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Weekly Word


Protecting the Pure Gospel, Part 7

As Paul has finished with the powerful metaphor of the false teachers seducing the Galatians away from Christ, now he moves to another powerful analogy found in the Old Testament, that of Ishmael and Isaac.  This metaphor has particular power precisely because the people of Israel considered this story to be proof that God had chosen them over Ishmael.  They were God's people through biological ancestry.  However, Paul is going to turn this on its head as he turns it into an allegory-allegory is the actual Greek word translated in verse 24 as, "figuratively," "symbolically," and "illustration."

This highlights the reality that the life of the patriarchs and the events of them were often illustrations or allegories of things that God was going to do in the future.  The events were real but God allowed them and even orchestrated parts of them because they had deeper significance that pointed to things God would do in the future.  An example of this is when Abraham is told to sacrifice Isaac.  It is clear God never intended for Abraham to sacrifice his child.  But the whole event is an allegory depicting the heart of God that would one day sacrifice his willing child as the lamb of sacrifice for the sins of the world and in fact in the very place tht Abraham did it.  You could say that through Abraham, God put the spirit world on notice of what he intended to do in that place.  So that late when it happened they would look back and realize the significance of that earlier event.  It is a powerful picture of God's sovereignty and love.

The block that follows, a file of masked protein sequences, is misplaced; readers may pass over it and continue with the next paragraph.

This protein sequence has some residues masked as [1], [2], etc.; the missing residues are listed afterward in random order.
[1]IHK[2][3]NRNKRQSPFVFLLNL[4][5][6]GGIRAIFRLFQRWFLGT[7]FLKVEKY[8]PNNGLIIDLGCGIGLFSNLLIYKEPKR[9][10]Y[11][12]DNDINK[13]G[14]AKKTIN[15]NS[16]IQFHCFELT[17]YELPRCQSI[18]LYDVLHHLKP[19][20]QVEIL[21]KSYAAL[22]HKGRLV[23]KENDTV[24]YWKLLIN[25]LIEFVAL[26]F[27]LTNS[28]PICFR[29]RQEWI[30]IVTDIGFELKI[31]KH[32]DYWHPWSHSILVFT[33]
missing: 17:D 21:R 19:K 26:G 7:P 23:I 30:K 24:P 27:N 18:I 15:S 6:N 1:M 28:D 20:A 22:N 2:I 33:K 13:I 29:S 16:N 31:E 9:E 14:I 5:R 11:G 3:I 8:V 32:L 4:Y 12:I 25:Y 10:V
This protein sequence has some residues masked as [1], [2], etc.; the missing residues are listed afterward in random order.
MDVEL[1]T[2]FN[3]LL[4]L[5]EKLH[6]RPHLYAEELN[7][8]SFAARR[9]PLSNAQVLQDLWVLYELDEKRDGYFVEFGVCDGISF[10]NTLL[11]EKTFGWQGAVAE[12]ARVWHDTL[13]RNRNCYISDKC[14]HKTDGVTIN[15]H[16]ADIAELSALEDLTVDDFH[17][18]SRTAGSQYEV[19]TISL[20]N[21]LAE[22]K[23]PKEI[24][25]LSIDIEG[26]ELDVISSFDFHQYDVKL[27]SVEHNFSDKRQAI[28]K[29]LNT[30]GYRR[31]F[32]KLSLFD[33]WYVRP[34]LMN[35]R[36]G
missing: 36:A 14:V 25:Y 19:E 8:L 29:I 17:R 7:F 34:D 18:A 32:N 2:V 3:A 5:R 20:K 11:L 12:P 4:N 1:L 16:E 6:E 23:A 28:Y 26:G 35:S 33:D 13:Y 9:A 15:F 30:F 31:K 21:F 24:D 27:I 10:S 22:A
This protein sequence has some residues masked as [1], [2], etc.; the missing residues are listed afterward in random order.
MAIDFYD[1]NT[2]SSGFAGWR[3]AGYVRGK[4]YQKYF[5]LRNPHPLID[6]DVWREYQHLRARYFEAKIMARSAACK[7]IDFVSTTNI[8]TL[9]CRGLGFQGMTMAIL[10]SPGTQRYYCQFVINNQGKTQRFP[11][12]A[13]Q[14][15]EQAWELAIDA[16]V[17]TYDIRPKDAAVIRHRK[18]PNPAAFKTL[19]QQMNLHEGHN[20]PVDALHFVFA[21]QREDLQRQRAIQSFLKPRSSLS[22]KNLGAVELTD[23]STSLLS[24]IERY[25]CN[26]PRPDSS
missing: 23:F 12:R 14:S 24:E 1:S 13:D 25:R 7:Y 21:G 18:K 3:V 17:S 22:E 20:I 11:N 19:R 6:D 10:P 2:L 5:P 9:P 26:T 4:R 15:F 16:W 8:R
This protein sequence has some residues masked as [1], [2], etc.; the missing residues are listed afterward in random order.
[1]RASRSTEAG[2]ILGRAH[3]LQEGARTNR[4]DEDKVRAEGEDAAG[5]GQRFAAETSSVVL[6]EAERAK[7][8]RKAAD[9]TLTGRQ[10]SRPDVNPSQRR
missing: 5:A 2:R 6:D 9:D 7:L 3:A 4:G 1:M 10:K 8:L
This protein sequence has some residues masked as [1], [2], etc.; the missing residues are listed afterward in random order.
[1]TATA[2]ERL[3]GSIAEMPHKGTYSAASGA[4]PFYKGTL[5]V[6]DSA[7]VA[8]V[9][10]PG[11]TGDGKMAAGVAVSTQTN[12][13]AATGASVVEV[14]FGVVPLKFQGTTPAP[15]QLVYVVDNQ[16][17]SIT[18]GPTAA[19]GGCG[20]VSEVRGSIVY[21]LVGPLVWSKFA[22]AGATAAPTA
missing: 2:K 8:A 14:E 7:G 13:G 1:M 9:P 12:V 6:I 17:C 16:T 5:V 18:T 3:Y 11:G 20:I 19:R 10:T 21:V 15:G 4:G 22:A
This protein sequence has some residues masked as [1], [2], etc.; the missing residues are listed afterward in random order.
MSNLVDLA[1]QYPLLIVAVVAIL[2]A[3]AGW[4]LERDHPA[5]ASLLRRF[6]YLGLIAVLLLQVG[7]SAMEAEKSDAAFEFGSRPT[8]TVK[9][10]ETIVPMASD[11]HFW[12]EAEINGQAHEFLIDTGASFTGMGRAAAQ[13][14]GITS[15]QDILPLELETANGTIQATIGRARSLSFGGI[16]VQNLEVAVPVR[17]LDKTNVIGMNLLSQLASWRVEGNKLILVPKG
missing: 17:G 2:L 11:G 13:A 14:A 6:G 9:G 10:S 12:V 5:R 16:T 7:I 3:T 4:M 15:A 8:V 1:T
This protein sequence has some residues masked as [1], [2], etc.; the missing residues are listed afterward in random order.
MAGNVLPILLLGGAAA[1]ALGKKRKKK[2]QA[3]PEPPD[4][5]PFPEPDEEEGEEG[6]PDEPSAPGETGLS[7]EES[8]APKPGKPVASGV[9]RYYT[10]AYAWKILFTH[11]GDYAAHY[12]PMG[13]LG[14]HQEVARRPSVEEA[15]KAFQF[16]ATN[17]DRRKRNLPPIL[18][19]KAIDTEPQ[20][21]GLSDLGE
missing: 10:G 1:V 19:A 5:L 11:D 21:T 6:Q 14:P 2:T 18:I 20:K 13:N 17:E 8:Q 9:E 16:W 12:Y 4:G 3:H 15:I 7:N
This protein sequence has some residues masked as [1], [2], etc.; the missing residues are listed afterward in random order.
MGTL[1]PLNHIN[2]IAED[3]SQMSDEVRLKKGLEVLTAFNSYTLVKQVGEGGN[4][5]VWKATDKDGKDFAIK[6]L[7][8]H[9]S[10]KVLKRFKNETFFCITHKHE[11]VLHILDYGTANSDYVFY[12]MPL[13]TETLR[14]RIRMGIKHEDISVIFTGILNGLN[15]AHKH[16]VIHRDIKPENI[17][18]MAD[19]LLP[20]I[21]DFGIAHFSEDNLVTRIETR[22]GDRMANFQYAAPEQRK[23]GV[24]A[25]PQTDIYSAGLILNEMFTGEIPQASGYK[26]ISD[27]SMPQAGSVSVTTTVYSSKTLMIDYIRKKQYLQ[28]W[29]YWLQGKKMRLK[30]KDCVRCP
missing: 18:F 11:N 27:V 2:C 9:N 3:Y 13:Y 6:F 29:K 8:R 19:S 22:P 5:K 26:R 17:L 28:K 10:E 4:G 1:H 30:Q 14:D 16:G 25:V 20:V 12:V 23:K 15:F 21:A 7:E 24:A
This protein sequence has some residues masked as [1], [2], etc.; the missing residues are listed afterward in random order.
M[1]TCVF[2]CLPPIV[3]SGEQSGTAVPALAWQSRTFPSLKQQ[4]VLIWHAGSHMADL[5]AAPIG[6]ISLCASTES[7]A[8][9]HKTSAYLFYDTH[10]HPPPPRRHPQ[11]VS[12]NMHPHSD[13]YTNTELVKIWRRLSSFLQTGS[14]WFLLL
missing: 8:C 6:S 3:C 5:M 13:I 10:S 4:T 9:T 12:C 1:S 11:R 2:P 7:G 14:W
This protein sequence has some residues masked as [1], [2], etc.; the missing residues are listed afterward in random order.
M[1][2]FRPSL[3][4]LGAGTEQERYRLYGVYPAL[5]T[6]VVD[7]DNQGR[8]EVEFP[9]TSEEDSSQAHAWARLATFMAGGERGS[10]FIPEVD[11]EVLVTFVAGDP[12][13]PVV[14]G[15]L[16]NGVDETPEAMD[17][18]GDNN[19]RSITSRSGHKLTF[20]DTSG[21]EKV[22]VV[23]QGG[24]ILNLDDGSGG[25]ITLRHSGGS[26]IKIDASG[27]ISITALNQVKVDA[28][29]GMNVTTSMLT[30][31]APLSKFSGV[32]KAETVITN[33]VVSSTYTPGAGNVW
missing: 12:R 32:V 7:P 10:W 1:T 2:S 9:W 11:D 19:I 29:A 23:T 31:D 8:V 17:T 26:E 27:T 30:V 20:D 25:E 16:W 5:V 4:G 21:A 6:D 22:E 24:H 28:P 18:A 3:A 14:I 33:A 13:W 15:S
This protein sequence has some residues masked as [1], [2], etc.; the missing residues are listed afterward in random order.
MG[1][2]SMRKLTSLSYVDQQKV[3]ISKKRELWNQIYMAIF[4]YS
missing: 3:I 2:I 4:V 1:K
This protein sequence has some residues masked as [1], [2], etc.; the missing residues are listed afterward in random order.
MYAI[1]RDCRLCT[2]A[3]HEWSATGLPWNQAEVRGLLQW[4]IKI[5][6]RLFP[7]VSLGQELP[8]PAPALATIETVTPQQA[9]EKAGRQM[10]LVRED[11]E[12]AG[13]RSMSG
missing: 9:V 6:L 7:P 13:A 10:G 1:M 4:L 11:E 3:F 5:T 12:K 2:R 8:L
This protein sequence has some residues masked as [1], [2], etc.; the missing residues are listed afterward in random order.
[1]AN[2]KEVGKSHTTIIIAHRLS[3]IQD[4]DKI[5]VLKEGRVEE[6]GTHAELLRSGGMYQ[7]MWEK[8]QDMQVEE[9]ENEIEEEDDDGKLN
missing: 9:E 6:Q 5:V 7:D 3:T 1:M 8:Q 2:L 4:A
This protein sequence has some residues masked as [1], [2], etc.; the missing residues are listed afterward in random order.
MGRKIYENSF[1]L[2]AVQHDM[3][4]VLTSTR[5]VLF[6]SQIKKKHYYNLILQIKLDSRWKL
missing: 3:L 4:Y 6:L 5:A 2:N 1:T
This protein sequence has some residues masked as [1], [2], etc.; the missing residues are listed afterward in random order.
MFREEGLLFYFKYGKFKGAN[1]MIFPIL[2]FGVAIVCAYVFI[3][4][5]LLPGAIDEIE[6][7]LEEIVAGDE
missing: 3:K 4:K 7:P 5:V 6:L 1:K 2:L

So as we approach this allegory, Paul's main point is that Isaac and Ishmael are a picture of  those under grace and those under the Law.

Ishmael the picture of those born under the Law

Paul points out their desire to be under the law and warns them that they first should listen to what the law says.  Now here Paul is using the term Law to refer to the whole Pentateuch, or first 5 books of the Bible.  They were often collectively referred to as the law even though Genesis doesn't record the law.  It is the genesis or beginnings of God's calling a people to himself in order to receive the law.  So why would they desire to be under the law?  Perhaps fear is a motivating factor, fear that they are not pleasing God unless they perform the law too.  Also, the law gives a certainty of expectation.  I am supposed to do this.  Its commands are by in large external.  And it gives a sense of accomplishment to those who are better at it than others, by comparison.  Obviously these are not good reasons, but then their desire to be under the law is itself not good.

Paul points out different elements of Ishmael's story in the natural so that he might show the spiritual significance.  God had promised Abraham and Sarah a miracle child.  A miracle child because in the natural it was simply impossible for them to have children.  They were too old.  Tired of waiting and in order to do what God promised, Sarah hatches the scheme to give her servant Hagar to Abraham as a proxy, in order to have a child on her behalf.  Thus Abraham would have a son.  Paul's first point is that Ishmael was born by the will and intention of man.  Also, he was born of a woman who was by nature a slave.  Now it is here that Paul begins to turn to the allegory.  Hagar is a picture of what happened at Sinai and what Jerusalem then represented in his day.  At Sinai a nation was "born" to God who would be his "first-born."  However, just as Ishmael was born to a slave woman, so Israel was born under a covenant that was by nature slavery.  Though God loved them and they had a place in his house, they were still slave children.  They represent the works and will of man to do in the flesh that which would please God.  Jerusalem with its temple represented the "fruit" and current representative of that which was birthed at Sinai.